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Bull-taming sport allowed but protests go on in south India

January 22, 2017 GMT
Protestors hold placards demanding Jallikattu, a traditional bull-taming sport banned by India's top court, be allowed to resume unhindered as thousands gather at the Marina beach in Chennai, India, Sunday, Jan.22, 2017. The sport was performed in parts of southern India on Sunday after Tamil Nadu state government signed an executive order Saturday allowing Jallikattu contests to take place Sunday. (AP Photo)
Protestors hold placards demanding Jallikattu, a traditional bull-taming sport banned by India's top court, be allowed to resume unhindered as thousands gather at the Marina beach in Chennai, India, Sunday, Jan.22, 2017. The sport was performed in parts of southern India on Sunday after Tamil Nadu state government signed an executive order Saturday allowing Jallikattu contests to take place Sunday. (AP Photo)
Protestors hold placards demanding Jallikattu, a traditional bull-taming sport banned by India's top court, be allowed to resume unhindered as thousands gather at the Marina beach in Chennai, India, Sunday, Jan.22, 2017. The sport was performed in parts of southern India on Sunday after Tamil Nadu state government signed an executive order Saturday allowing Jallikattu contests to take place Sunday. (AP Photo)

NEW DELHI (AP) — A traditional bull-taming sport banned by India’s top court was performed in parts of southern India on Sunday but tens of thousands of protesters demanded the sport be allowed to resume unhindered.

The Tamil Nadu state government had signed an executive order Saturday allowing Jallikattu contests to take place Sunday.

The order bypassed a 2014 directive from the Supreme Court that banned the sport on grounds of animal cruelty. The order will last only six months and could be appealed in court by animal rights groups.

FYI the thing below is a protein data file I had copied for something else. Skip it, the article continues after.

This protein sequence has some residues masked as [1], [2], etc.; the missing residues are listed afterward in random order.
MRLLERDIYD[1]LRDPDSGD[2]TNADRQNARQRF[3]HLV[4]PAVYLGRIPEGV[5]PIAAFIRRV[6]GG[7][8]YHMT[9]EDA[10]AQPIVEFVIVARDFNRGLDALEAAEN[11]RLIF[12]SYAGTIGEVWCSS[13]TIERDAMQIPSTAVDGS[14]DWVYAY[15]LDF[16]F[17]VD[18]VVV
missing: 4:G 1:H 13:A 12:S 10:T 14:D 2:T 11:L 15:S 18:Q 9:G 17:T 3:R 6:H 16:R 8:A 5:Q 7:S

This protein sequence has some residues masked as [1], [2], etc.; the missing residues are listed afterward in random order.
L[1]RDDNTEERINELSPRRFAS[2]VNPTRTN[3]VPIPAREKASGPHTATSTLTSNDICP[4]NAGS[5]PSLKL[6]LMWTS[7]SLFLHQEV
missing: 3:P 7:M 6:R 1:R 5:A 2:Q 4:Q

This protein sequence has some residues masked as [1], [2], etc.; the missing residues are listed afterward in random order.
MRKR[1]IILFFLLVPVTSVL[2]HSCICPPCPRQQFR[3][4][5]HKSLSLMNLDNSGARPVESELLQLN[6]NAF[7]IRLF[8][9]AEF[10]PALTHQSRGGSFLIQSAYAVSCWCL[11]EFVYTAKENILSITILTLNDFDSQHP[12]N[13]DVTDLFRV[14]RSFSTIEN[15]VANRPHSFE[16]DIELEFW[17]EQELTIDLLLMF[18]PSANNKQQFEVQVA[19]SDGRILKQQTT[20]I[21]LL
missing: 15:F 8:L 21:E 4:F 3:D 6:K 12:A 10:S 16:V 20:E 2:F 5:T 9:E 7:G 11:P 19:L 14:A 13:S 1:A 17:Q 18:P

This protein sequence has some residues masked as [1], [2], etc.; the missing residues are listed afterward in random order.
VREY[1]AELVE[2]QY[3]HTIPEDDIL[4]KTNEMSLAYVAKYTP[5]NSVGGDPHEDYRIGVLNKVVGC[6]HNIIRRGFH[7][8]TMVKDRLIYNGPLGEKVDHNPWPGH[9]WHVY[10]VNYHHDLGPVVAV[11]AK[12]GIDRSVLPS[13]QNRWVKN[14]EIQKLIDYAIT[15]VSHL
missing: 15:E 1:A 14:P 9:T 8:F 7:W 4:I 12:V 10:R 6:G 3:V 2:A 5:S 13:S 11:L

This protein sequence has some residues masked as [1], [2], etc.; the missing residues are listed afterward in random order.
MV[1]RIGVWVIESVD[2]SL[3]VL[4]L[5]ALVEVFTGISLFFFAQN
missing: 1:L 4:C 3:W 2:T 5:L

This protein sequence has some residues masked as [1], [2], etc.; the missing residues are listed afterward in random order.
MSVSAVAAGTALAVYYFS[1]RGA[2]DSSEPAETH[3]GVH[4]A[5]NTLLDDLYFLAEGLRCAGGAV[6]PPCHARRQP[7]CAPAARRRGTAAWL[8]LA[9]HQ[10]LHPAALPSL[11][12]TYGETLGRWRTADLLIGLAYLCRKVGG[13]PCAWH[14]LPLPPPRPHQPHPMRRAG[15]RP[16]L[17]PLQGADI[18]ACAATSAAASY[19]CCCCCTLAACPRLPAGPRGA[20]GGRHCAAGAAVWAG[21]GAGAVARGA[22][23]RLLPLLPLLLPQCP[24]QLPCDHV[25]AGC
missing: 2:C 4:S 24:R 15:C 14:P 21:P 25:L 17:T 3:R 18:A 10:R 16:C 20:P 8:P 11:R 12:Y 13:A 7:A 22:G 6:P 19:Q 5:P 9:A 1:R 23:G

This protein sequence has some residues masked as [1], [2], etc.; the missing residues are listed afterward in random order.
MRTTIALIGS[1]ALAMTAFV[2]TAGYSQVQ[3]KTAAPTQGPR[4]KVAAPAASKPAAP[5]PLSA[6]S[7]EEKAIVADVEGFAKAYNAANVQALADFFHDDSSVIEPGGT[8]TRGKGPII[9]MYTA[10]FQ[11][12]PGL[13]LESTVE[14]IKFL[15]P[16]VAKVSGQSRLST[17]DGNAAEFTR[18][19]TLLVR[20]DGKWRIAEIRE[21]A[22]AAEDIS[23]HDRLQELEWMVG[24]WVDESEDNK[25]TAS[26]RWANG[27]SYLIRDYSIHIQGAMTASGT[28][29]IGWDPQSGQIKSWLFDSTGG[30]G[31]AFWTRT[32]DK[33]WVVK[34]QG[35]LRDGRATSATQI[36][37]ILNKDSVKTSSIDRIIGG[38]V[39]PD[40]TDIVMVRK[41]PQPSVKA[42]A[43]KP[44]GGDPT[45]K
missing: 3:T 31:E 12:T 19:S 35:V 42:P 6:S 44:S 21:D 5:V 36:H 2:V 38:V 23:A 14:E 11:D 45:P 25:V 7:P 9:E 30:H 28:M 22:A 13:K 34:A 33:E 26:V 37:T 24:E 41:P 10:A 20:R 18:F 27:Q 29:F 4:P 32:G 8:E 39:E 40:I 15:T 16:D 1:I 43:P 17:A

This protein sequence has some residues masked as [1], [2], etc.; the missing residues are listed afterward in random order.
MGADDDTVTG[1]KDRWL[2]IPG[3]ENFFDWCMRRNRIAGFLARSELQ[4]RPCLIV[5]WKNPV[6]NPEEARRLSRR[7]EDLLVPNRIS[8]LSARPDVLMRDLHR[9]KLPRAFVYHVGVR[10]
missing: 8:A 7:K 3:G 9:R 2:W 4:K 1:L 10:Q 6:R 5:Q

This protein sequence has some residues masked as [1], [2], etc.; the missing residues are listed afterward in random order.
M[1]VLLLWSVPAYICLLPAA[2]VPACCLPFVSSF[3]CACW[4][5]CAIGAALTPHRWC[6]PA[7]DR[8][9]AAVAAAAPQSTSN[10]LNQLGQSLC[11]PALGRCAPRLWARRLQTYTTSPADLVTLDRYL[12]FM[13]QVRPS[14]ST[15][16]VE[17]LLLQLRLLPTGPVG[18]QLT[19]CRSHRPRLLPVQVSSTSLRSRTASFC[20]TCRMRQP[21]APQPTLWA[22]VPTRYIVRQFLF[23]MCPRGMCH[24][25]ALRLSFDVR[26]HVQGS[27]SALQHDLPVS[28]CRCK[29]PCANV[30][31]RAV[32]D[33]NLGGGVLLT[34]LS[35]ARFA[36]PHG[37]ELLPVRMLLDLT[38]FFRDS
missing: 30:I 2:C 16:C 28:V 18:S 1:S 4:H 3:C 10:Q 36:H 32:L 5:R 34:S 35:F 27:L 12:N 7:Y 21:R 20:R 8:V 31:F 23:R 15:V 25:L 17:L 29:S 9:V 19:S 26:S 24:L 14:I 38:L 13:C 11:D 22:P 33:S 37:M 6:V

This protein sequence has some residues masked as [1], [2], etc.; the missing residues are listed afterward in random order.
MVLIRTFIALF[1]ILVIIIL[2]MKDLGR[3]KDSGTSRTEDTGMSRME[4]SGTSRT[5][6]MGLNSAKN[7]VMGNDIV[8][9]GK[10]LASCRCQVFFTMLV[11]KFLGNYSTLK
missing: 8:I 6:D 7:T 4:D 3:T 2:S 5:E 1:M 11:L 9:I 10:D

The sport, performed during the four-day “Pongal” or winter harvest festival, is hugely popular in Tamil Nadu, and large crowds have protested on a Chennai beach since Tuesday demanding the sport be allowed.

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Jallikattu involves releasing a bull into a crowd of people who attempt to grab it and ride it. Animal rights activists say that the sport is extremely cruel to the animals who often have chili powder rubbed into their eyes and have their tails broken as crowds try to grab them.

The ban has evoked intense emotions, with Tamil actors and sports stars joining the locals in demanding that the sport be restored as a symbol of Tamil culture.

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New Delhi Television reported Sunday that the sport was performed in some districts of Tamil Nadu but that protests in Madurai district blocked state chief minister O. Panneersalvam from inaugurating the games in the area.

Alanganallur village in Madurai district is one of the main areas for the sport. Angry villagers blocked the roads to the bull arena, forcing the chief minister to return to Chennai.